I also owe a big thanks to Charbel, Georgia and the incredible team of staff and students at the Velvet Onion Academy. Ange and I recently completed a User Experience design course (gratis) at Velvet Onion, and we’re still working with the crew to re-design the site (who knew the whole ‘internet thingie’ could be so damn complicated).

Most of all, I owe a big debt of thanks to our readers. Our traffic is up in the ‘hundreds of percent’ since last year, indeed last month represented the biggest in the site’s history, traffic-wise.

And so now to a few of the broken promises.

In my very first piece as editor I promised readers a revamp of the NM website: “The front end of the website is due for an overhaul. Watch this space.”

For those still watching, my apologies.

One of the challenges of small, independent media is obviously money – we’ve tinkered at the edges of NM’s front end, but as yet haven’t been able to afford a major overhaul.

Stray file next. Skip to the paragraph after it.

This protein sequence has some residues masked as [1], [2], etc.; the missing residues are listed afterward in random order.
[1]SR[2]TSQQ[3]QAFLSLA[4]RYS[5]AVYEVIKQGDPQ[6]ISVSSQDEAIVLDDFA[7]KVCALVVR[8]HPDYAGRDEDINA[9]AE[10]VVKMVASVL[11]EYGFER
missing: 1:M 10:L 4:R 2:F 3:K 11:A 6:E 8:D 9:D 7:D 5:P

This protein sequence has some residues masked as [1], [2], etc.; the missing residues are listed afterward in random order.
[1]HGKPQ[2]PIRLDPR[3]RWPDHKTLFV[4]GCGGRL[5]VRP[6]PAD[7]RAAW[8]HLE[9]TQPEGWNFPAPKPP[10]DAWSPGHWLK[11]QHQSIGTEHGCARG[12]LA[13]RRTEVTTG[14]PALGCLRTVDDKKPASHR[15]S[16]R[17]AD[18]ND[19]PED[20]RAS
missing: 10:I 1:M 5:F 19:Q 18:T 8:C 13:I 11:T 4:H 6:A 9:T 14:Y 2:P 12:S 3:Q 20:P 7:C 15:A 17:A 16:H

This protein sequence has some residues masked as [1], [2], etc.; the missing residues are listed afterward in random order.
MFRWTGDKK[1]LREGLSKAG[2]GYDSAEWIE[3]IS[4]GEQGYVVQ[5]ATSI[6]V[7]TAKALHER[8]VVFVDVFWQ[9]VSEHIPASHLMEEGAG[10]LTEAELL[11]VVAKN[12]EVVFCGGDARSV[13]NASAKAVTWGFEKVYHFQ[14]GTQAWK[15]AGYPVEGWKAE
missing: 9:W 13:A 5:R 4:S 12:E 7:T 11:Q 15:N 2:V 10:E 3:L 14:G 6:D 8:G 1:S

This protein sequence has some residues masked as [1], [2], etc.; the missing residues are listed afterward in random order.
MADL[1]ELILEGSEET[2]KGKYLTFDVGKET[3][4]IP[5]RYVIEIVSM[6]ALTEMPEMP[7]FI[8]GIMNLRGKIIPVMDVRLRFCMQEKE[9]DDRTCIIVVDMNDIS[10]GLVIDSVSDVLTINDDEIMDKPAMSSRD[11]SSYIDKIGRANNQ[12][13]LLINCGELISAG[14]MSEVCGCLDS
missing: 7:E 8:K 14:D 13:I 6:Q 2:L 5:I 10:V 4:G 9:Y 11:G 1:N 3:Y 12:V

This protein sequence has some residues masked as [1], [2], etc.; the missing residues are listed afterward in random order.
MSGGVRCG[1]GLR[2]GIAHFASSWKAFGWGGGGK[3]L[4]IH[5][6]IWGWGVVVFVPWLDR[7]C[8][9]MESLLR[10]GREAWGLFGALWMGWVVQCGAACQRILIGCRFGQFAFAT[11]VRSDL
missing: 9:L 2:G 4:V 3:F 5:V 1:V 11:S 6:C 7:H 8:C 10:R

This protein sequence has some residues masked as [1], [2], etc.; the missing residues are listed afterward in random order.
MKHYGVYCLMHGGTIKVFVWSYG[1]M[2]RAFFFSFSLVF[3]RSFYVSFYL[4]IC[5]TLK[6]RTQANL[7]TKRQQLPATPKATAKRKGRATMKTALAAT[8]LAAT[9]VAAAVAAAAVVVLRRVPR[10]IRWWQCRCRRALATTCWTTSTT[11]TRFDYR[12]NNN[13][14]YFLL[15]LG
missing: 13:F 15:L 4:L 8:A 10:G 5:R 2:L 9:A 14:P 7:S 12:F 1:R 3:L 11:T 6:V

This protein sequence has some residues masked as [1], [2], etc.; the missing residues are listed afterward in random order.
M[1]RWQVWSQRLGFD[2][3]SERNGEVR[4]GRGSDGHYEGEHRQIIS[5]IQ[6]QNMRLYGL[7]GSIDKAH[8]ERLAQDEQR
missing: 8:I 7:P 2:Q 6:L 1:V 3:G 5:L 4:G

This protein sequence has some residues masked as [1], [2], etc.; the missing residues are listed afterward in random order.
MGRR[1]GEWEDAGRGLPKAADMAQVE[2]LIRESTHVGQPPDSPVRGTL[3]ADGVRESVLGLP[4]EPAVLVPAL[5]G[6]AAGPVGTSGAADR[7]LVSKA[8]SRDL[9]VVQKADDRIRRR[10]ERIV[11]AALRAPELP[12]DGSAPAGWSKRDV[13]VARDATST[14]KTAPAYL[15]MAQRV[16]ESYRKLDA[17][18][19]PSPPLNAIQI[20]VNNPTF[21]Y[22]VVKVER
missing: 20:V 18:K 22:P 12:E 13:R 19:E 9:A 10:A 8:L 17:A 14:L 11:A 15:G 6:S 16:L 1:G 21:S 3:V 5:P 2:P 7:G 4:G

And more recently, I delivered another broken promise. In April, I promised you MAYhem, where New Matilda would roll out a major investigation each Monday during the month of May. At the risk of pointing out the bleeding obvious, May has come and gone… and with no New Matilda scalps to speak of.

New Matilda’s website is still struggling – we still experience occasional outages, and our payment system remains archaic (although I hope you’ve noticed, the NM site is a lot quicker these days, the occasional bug notwithstanding).

The upshot is, we’re still undergoing ‘the transformation’ – it’s a looooong, complicated and occasionally infuriating process. Much longer than I had anticipated. But we’re getting there. If you want to help us on the journey, you can subscribe here, or just make a donation here.

One of the things that really helps us is endorsements to family and friends – that’s as simple as sharing our stories on social media.

Professionally speaking, New Matilda has been the toughest ride of my life. Every day is a new struggle. But it’s also been one of the most satisfying. While Aboriginal affairs is obviously my area of deepest interest, I’ve also really enjoyed writing on other national and international issues.